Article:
Shabbat 26bשבת כ״ו ב
The William Davidson Talmudתלמוד מהדורת ויליאם דוידסון
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26bכ״ו ב

רבי שמעון בן אלעזר ותנא דבי רבי ישמעאל אמרו דבר אחד רבי שמעון בן אלעזר הא דאמרן תנא דבי רבי ישמעאל מאי היא דתני דבי רבי ישמעאל הואיל ונאמרו בגדים בתורה סתם ופרט לך הכתוב באחד מהן צמר ופשתים מה להלן צמר ופשתים אף כל צמר ופשתים

Rabbi Shimon ben Elazar and the tanna of the school of Rabbi Yishmael essentially said the same thing, even though they said it in different ways. The Gemara elaborates: The statement of Rabbi Shimon ben Elazar is that which we said: The only fabrics woven from plant materials that are considered bona fide fabrics are those made of linen. What is the statement of the tanna from the school of Rabbi Yishmael? As it was taught in the school of Rabbi Yishmael: Since the word garments is stated in the Torah unmodified, without stating from what materials those garments were made, and the verse specified in one of its references to garments, in the halakhot of ritual impurity of leprosy, wool and linen: “And the garment in which there will be the plague of leprosy, whether it be a woolen garment, or a linen garment” (Leviticus 13:47), the conclusion can be drawn: Just as below, when it mentions a garment in the case of leprosy, the Torah is referring to one made of wool or linen, so too, all garments mentioned in the Torah are those made from wool or linen. Other fabrics are not classified as garments.

רבא אמר שלשה על שלשה בשאר בגדים איכא בינייהו דרבי שמעון בן אלעזר אית ליה לתנא דבי רבי ישמעאל לית ליה

In contrast to Abaye, who viewed the opinions expressed by Rabbi Shimon ben Elazar and the tanna of the school of Rabbi Yishmael as expressing the same idea, Rava said that the two opinions are not identical. There is a difference between them when the cloth is three by three handbreadths, with regard to other garments that are neither wool nor linen. As Rabbi Shimon ben Elazar says explicitly: If it is less than three by three fingerbreadths, indicating that he is of the opinion that a cloth that is three by three handbreadths that is suitable for use even by wealthy people can become ritually impure. In his opinion, the uniqueness of linen fabric is not that it can become ritually impure, but rather that a linen rag, even if it is very small, can become ritually impure. The tanna of the school of Rabbi Yishmael is not of the opinion that other garments can become ritually impure.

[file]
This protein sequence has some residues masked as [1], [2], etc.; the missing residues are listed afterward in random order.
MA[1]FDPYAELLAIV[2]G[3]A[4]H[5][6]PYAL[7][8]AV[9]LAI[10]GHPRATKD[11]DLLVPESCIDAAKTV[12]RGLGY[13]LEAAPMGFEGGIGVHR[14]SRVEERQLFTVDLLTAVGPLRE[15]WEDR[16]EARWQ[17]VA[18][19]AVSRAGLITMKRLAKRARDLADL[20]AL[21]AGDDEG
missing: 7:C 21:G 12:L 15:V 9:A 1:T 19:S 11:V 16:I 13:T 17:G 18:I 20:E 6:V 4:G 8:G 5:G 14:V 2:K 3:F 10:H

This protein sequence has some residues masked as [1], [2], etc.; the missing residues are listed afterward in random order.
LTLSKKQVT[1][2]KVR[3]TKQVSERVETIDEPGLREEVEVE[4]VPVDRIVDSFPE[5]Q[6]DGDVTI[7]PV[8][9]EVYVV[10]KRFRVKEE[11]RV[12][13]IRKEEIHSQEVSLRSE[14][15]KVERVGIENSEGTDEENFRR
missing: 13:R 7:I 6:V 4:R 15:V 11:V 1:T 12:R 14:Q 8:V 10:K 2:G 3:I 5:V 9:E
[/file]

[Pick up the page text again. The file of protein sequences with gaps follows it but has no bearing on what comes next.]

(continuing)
דכולי עלמא מיהת שלש על שלש בצמר ופשתים מיטמא בנגעים מנלן דתניא בגד אין לי אלא בגד שלש על שלש מנין תלמוד לומר והבגד ואימא לרבות שלשה על שלשה לאו קל וחומר הוא השתא שתי וערב מיטמא שלשה על שלשה מיבעיא

In any case, based on the above, everyone agrees that, clearly, three by three fingerbreadths in a wool or linen garment can become ritually impure with the impurity of leprosy. The Gemara asks: From where do we derive this? The Gemara responds that it is derived as it was taught in a baraita with regard to this matter. When the Torah states: Garment, unmodified, I have derived that nothing other than a whole garment can become ritually impure. However, with regard to a cloth that is three by three fingerbreadths, from where do I derive that it is also included in this halakha? The verse states: “And the garment in which there will be the plague of leprosy” (Leviticus 13:47). From the addition of the word: And the garment [vehabeged], it is derived that all woven swatches are subsumed within the category of garment in this matter. The Gemara asks: And perhaps say that it comes to include a woven garment that is three by three handbreadths? The Gemara answers: That is inconceivable. Is that not derived through an a fortiori inference? As, now, even the threads of the warp or the threads of the woof can become ritually impure, is it necessary to mention that a cloth three by three handbreadths can become ritually impure as well? A garment that is three by three handbreadths is comprised of several warp and woof threads that can themselves become ritually impure.